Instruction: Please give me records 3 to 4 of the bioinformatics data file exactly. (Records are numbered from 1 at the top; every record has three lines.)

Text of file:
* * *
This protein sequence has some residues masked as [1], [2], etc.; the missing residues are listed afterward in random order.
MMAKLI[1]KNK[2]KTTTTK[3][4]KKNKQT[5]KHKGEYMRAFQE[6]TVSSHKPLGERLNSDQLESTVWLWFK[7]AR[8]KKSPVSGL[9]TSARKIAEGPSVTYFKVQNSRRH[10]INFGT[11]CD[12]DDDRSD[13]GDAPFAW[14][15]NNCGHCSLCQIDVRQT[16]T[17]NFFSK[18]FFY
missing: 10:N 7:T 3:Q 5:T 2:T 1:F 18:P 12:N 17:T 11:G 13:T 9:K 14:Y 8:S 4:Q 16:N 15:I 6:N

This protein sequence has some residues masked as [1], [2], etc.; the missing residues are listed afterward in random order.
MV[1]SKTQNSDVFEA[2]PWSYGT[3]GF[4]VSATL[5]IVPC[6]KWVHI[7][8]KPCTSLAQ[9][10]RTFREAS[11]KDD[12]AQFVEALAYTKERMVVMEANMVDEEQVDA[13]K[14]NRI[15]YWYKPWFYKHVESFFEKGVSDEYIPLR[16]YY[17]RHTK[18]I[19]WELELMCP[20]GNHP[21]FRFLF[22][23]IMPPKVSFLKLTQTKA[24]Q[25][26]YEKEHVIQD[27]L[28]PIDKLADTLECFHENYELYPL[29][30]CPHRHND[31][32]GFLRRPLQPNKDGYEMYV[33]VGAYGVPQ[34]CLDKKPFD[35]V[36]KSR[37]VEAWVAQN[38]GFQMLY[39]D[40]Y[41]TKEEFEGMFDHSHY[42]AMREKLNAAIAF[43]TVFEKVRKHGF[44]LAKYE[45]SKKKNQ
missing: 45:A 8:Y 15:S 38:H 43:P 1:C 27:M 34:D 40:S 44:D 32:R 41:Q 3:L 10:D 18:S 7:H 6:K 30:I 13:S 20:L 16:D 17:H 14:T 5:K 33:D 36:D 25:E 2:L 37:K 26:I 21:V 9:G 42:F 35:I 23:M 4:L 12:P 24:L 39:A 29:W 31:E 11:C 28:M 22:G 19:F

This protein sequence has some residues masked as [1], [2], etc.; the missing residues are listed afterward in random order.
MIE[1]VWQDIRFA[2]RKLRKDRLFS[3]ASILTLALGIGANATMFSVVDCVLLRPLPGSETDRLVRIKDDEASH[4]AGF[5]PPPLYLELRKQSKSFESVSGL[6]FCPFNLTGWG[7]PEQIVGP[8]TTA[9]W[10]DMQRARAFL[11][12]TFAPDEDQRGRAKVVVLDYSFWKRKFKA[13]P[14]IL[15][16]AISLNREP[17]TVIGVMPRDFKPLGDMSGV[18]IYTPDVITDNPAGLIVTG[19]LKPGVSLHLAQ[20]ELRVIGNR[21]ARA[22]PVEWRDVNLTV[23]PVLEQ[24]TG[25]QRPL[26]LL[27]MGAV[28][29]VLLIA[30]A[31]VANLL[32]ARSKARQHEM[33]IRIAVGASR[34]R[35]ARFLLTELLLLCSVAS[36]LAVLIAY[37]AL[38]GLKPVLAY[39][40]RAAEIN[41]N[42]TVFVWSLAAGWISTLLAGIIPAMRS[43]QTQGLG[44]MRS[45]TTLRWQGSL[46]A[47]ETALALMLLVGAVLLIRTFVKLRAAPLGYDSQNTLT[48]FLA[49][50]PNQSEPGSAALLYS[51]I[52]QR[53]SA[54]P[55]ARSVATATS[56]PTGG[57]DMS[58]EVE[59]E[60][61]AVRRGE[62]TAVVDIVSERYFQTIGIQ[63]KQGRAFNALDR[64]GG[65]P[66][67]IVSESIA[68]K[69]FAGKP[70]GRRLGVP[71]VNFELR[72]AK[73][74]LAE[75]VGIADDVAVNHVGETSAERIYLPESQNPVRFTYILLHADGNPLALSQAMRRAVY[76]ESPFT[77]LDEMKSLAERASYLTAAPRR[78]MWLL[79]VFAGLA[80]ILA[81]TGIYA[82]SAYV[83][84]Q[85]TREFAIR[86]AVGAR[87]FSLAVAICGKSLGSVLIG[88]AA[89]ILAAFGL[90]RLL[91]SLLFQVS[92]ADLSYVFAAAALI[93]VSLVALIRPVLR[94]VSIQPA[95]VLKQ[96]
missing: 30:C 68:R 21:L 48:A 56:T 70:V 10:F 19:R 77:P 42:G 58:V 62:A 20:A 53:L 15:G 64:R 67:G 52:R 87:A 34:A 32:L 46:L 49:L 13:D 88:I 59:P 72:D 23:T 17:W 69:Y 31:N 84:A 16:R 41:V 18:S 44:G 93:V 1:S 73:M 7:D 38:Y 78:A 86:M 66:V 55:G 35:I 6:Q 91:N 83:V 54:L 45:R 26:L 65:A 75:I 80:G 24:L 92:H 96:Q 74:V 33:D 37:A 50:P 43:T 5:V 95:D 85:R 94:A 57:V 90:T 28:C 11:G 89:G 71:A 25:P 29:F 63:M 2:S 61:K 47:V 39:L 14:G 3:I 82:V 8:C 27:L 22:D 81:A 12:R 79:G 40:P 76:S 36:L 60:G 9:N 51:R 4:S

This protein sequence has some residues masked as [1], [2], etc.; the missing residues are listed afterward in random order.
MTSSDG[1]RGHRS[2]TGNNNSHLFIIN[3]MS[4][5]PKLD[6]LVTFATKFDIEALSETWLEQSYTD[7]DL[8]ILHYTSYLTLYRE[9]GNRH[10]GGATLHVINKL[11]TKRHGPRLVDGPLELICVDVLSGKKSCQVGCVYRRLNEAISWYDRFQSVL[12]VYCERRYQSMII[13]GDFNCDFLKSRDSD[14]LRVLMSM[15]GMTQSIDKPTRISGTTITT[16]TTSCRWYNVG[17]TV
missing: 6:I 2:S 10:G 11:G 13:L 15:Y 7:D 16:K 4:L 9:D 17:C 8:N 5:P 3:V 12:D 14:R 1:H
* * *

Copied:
This protein sequence has some residues masked as [1], [2], etc.; the missing residues are listed afterward in random order.
MIE[1]VWQDIRFA[2]RKLRKDRLFS[3]ASILTLALGIGANATMFSVVDCVLLRPLPGSETDRLVRIKDDEASH[4]AGF[5]PPPLYLELRKQSKSFESVSGL[6]FCPFNLTGWG[7]PEQIVGP[8]TTA[9]W[10]DMQRARAFL[11][12]TFAPDEDQRGRAKVVVLDYSFWKRKFKA[13]P[14]IL[15][16]AISLNREP[17]TVIGVMPRDFKPLGDMSGV[18]IYTPDVITDNPAGLIVTG[19]LKPGVSLHLAQ[20]ELRVIGNR[21]ARA[22]PVEWRDVNLTV[23]PVLEQ[24]TG[25]QRPL[26]LL[27]MGAV[28][29]VLLIA[30]A[31]VANLL[32]ARSKARQHEM[33]IRIAVGASR[34]R[35]ARFLLTELLLLCSVAS[36]LAVLIAY[37]AL[38]GLKPVLAY[39][40]RAAEIN[41]N[42]TVFVWSLAAGWISTLLAGIIPAMRS[43]QTQGLG[44]MRS[45]TTLRWQGSL[46]A[47]ETALALMLLVGAVLLIRTFVKLRAAPLGYDSQNTLT[48]FLA[49][50]PNQSEPGSAALLYS[51]I[52]QR[53]SA[54]P[55]ARSVATATS[56]PTGG[57]DMS[58]EVE[59]E[60][61]AVRRGE[62]TAVVDIVSERYFQTIGIQ[63]KQGRAFNALDR[64]GG[65]P[66][67]IVSESIA[68]K[69]FAGKP[70]GRRLGVP[71]VNFELR[72]AK[73][74]LAE[75]VGIADDVAVNHVGETSAERIYLPESQNPVRFTYILLHADGNPLALSQAMRRAVY[76]ESPFT[77]LDEMKSLAERASYLTAAPRR[78]MWLL[79]VFAGLA[80]ILA[81]TGIYA[82]SAYV[83][84]Q[85]TREFAIR[86]AVGAR[87]FSLAVAICGKSLGSVLIG[88]AA[89]ILAAFGL[90]RLL[91]SLLFQVS[92]ADLSYVFAAAALI[93]VSLVALIRPVLR[94]VSIQPA[95]VLKQ[96]
missing: 30:C 68:R 21:L 48:A 56:T 70:V 10:F 19:R 77:P 42:G 58:V 62:A 20:A 53:L 15:G 64:R 67:G 52:R 87:A 34:A 32:L 46:L 49:L 13:D 88:I 59:P 72:D 23:T 17:W 69:Y 31:N 84:A 16:R 41:V 18:S 44:G 93:V 1:S 73:M 7:D 38:Y 78:A 86:M 66:V 55:G 35:I 6:Q 91:N 83:V 54:L 45:R 26:L 65:A 75:I 80:G 24:L 92:H 96:Q 74:V 33:D 37:A 50:P 43:T 5:V 95:D 85:R 94:A 57:V 90:T 28:C 11:G 89:G 71:A 25:P 29:F 63:M 2:S 61:K 47:V 39:L 14:G 3:I 82:V 8:C 27:L 22:D 81:A 12:R 79:G 40:P 76:S 36:L 60:G 9:N 51:R 4:S

This protein sequence has some residues masked as [1], [2], etc.; the missing residues are listed afterward in random order.
MTSSDG[1]RGHRS[2]TGNNNSHLFIIN[3]MS[4][5]PKLD[6]LVTFATKFDIEALSETWLEQSYTD[7]DL[8]ILHYTSYLTLYRE[9]GNRH[10]GGATLHVINKL[11]TKRHGPRLVDGPLELICVDVLSGKKSCQVGCVYRRLNEAISWYDRFQSVL[12]VYCERRYQSMII[13]GDFNCDFLKSRDSD[14]LRVLMSM[15]GMTQSIDKPTRISGTTITT[16]TTSCRWYNVG[17]TV
missing: 6:I 2:S 10:G 11:G 13:L 15:Y 7:D 16:K 4:L 9:D 17:C 8:N 5:P 3:V 12:D 14:R 1:H